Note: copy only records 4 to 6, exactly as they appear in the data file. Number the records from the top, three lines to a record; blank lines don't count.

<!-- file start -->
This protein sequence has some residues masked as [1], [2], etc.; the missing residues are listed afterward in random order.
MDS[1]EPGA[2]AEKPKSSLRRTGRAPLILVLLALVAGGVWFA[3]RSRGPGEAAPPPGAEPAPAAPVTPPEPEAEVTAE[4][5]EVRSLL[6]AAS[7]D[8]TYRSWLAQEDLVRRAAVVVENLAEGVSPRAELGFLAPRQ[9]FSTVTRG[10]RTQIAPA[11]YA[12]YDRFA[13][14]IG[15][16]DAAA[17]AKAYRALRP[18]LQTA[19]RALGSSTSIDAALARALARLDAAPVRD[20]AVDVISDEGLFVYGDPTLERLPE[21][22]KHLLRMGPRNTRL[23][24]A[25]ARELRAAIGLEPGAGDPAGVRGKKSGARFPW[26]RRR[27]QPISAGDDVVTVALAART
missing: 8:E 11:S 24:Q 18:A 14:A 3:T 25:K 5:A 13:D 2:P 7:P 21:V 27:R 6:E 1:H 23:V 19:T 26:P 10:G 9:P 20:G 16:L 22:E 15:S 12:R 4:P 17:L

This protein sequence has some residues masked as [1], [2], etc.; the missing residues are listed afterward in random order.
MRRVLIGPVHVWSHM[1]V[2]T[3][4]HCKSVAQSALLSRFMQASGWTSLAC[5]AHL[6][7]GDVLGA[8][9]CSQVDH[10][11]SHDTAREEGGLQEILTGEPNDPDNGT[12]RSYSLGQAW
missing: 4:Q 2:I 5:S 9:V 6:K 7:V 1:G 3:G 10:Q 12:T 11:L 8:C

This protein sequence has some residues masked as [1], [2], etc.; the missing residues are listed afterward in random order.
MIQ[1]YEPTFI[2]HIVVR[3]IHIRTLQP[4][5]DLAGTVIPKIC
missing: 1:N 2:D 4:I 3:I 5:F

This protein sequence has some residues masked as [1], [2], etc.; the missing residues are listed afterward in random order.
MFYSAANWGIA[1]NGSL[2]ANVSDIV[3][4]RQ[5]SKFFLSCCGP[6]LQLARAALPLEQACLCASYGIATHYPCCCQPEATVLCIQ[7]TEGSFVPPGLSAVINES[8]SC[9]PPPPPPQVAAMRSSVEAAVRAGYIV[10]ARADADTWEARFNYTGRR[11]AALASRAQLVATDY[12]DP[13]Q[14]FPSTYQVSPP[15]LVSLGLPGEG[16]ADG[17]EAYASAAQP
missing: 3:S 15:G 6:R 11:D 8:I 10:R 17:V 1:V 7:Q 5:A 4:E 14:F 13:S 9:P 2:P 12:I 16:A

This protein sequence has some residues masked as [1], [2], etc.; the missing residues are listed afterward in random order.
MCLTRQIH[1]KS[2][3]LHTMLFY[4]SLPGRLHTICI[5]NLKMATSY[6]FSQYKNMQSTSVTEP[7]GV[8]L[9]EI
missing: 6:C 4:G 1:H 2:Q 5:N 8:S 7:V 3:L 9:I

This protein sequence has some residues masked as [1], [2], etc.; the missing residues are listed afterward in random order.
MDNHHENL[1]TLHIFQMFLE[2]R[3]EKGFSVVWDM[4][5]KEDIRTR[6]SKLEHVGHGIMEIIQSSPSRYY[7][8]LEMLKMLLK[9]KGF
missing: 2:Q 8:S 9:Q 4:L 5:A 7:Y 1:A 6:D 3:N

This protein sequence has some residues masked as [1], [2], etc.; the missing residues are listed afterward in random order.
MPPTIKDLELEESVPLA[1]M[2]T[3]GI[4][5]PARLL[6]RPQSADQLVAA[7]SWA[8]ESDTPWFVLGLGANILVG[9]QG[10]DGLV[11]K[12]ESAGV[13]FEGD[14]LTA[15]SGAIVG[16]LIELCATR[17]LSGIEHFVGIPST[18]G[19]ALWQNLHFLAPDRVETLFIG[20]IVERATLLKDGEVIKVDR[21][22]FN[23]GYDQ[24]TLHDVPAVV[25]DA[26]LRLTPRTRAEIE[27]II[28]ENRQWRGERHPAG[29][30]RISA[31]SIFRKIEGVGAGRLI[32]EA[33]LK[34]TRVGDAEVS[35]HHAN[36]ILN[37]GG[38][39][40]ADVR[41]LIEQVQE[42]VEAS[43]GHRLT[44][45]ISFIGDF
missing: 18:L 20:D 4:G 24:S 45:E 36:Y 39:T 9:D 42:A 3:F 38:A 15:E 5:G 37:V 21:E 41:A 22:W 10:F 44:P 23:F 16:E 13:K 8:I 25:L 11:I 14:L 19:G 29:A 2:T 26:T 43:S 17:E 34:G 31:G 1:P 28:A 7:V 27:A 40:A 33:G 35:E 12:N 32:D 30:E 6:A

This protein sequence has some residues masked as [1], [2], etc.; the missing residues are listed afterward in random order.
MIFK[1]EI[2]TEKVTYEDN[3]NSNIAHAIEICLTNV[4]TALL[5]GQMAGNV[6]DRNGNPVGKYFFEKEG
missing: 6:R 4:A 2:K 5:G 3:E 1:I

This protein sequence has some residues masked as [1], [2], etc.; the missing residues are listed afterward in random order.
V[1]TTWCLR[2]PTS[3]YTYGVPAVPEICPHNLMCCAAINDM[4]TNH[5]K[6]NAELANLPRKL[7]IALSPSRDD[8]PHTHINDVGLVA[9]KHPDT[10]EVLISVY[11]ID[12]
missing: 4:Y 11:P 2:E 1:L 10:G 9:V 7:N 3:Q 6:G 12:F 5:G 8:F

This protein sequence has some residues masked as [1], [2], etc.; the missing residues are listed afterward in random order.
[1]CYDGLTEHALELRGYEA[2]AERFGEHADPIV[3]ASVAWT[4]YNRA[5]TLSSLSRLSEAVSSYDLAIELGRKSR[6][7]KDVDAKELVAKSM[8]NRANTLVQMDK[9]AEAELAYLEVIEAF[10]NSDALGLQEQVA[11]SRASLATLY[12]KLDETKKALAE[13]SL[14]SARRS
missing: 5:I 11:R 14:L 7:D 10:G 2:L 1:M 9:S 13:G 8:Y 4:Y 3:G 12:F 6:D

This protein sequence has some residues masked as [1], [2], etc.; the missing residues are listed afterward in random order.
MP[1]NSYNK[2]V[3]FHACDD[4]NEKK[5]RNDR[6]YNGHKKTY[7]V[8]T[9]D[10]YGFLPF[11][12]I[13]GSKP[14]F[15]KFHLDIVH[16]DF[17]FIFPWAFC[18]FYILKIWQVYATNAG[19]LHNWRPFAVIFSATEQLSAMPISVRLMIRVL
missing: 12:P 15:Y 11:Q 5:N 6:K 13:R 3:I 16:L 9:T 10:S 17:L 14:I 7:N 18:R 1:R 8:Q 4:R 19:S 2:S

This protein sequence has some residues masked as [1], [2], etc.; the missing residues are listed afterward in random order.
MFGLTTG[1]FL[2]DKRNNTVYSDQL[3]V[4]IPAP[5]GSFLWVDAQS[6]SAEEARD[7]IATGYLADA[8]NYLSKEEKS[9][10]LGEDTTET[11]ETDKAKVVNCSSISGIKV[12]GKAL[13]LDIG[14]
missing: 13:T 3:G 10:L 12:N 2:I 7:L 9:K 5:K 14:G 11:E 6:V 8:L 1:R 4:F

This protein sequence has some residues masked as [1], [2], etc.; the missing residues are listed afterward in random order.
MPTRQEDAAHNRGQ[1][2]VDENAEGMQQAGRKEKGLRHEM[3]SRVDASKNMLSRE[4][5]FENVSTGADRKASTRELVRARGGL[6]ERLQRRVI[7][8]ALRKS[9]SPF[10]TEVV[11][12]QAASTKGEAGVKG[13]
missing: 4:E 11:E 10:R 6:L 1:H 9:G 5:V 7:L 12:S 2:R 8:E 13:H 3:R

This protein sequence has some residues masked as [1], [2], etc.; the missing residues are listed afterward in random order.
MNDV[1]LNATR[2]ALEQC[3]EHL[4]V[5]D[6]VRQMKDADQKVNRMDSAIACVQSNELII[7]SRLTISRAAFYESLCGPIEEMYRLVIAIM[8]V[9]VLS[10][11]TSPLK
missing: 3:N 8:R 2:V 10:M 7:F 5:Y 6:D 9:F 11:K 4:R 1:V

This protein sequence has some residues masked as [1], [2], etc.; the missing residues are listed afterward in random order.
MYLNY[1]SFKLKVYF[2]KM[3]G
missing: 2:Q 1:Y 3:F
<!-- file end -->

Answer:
This protein sequence has some residues masked as [1], [2], etc.; the missing residues are listed afterward in random order.
MFYSAANWGIA[1]NGSL[2]ANVSDIV[3][4]RQ[5]SKFFLSCCGP[6]LQLARAALPLEQACLCASYGIATHYPCCCQPEATVLCIQ[7]TEGSFVPPGLSAVINES[8]SC[9]PPPPPPQVAAMRSSVEAAVRAGYIV[10]ARADADTWEARFNYTGRR[11]AALASRAQLVATDY[12]DP[13]Q[14]FPSTYQVSPP[15]LVSLGLPGEG[16]ADG[17]EAYASAAQP
missing: 3:S 15:G 6:R 11:D 8:I 10:R 17:V 1:V 7:Q 5:A 4:E 14:F 13:S 9:P 2:P 12:I 16:A

This protein sequence has some residues masked as [1], [2], etc.; the missing residues are listed afterward in random order.
MCLTRQIH[1]KS[2][3]LHTMLFY[4]SLPGRLHTICI[5]NLKMATSY[6]FSQYKNMQSTSVTEP[7]GV[8]L[9]EI
missing: 6:C 4:G 1:H 2:Q 5:N 8:S 7:V 3:L 9:I

This protein sequence has some residues masked as [1], [2], etc.; the missing residues are listed afterward in random order.
MDNHHENL[1]TLHIFQMFLE[2]R[3]EKGFSVVWDM[4][5]KEDIRTR[6]SKLEHVGHGIMEIIQSSPSRYY[7][8]LEMLKMLLK[9]KGF
missing: 2:Q 8:S 9:Q 4:L 5:A 7:Y 1:A 6:D 3:N